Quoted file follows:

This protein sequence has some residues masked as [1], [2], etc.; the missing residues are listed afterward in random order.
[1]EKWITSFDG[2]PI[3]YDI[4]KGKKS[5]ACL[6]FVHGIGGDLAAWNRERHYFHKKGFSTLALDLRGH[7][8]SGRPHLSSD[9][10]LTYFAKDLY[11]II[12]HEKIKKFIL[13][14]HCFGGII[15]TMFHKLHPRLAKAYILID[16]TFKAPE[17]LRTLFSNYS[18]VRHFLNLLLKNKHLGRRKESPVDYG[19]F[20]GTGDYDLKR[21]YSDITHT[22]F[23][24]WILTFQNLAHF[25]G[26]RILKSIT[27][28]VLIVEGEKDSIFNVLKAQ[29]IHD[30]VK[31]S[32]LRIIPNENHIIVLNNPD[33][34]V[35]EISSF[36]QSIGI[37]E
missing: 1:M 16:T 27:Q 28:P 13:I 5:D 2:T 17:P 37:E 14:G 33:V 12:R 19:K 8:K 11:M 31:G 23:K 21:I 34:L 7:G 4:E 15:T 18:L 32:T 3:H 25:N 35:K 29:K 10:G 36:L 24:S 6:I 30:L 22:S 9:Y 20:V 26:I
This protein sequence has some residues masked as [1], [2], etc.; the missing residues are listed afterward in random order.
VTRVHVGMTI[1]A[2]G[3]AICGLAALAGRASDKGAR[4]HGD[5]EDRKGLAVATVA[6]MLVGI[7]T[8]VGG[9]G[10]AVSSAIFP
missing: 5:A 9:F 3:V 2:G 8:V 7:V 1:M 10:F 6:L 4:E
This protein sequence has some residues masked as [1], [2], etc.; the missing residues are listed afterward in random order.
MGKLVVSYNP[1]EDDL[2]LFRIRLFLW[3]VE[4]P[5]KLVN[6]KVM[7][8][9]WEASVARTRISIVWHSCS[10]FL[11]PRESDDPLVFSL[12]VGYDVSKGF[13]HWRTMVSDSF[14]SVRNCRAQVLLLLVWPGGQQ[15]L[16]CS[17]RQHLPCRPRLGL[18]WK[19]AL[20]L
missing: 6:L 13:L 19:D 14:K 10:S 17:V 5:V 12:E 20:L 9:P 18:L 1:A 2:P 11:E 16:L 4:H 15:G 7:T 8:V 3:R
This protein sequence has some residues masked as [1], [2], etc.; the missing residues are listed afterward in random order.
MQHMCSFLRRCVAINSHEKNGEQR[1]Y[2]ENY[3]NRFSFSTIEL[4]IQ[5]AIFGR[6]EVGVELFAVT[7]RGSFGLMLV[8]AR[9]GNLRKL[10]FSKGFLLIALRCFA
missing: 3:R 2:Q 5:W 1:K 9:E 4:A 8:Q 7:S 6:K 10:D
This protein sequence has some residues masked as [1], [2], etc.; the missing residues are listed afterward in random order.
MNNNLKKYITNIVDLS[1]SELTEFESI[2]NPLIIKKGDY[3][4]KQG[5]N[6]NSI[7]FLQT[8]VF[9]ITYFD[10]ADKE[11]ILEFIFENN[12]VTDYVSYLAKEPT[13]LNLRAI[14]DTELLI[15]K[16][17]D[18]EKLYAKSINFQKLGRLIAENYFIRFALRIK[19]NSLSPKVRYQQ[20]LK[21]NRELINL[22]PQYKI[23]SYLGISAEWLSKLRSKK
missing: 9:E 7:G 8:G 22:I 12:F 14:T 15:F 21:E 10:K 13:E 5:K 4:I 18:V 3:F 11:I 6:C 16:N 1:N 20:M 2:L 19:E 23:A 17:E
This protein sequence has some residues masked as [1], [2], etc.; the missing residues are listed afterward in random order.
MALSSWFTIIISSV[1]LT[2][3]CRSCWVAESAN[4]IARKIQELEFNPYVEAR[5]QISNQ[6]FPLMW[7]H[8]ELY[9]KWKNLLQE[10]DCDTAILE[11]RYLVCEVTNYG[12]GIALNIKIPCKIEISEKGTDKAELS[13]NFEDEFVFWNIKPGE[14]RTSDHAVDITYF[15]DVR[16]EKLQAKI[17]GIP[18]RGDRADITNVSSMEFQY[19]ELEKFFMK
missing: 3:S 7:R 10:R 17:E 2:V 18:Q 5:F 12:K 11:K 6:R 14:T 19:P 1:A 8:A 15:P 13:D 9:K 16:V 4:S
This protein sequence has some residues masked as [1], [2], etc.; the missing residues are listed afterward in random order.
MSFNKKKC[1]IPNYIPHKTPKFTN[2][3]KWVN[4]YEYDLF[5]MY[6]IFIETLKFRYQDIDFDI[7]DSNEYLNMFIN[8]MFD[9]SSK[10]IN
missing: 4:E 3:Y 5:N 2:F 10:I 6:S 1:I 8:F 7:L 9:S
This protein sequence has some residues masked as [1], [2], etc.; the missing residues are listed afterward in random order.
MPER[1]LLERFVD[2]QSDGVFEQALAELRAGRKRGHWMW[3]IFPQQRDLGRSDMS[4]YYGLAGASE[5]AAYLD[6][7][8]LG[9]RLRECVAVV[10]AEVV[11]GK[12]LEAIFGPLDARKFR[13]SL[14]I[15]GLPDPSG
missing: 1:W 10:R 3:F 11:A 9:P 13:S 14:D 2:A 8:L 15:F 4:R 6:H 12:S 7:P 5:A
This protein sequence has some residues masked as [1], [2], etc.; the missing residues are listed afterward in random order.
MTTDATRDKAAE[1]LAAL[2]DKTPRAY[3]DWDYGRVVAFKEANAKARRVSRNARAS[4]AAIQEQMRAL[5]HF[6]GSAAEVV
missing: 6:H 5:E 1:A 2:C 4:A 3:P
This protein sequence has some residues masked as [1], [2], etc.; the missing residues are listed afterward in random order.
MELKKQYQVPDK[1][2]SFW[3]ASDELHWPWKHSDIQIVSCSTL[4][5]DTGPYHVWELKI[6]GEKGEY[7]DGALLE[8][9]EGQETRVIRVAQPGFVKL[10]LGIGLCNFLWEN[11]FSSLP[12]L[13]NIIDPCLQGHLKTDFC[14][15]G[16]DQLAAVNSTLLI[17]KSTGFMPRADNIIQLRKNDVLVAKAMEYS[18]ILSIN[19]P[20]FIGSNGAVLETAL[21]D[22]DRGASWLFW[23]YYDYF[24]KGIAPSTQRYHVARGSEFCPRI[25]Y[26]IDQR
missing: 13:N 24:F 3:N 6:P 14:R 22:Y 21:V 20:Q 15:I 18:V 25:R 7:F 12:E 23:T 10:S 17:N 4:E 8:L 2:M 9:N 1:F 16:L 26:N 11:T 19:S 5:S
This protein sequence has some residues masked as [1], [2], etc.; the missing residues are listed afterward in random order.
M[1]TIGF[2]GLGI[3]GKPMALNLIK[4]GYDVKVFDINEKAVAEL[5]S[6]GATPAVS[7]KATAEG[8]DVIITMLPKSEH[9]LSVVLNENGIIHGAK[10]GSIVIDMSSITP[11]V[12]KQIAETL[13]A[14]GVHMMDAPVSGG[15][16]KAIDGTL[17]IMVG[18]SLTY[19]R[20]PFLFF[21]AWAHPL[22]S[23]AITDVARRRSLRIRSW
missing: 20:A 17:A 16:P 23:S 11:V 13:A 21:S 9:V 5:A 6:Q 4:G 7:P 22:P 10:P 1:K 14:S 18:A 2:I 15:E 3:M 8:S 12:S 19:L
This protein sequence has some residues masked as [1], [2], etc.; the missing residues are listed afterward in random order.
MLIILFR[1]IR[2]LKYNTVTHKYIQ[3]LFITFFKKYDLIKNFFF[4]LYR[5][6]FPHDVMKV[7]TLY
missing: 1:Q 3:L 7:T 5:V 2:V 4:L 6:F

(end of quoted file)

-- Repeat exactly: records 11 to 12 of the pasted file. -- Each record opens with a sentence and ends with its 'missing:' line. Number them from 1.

This protein sequence has some residues masked as [1], [2], etc.; the missing residues are listed afterward in random order.
M[1]TIGF[2]GLGI[3]GKPMALNLIK[4]GYDVKVFDINEKAVAEL[5]S[6]GATPAVS[7]KATAEG[8]DVIITMLPKSEH[9]LSVVLNENGIIHGAK[10]GSIVIDMSSITP[11]V[12]KQIAETL[13]A[14]GVHMMDAPVSGG[15][16]KAIDGTL[17]IMVG[18]SLTY[19]R[20]PFLFF[21]AWAHPL[22]S[23]AITDVARRRSLRIRSW
missing: 20:A 17:A 16:P 23:S 11:V 13:A 21:S 9:V 5:A 6:Q 4:G 7:P 22:P 10:P 1:K 14:S 18:A 2:I 15:E 3:M 8:S 12:S 19:L
This protein sequence has some residues masked as [1], [2], etc.; the missing residues are listed afterward in random order.
MLIILFR[1]IR[2]LKYNTVTHKYIQ[3]LFITFFKKYDLIKNFFF[4]LYR[5][6]FPHDVMKV[7]TLY
missing: 1:Q 3:L 7:T 5:V 2:V 4:L 6:F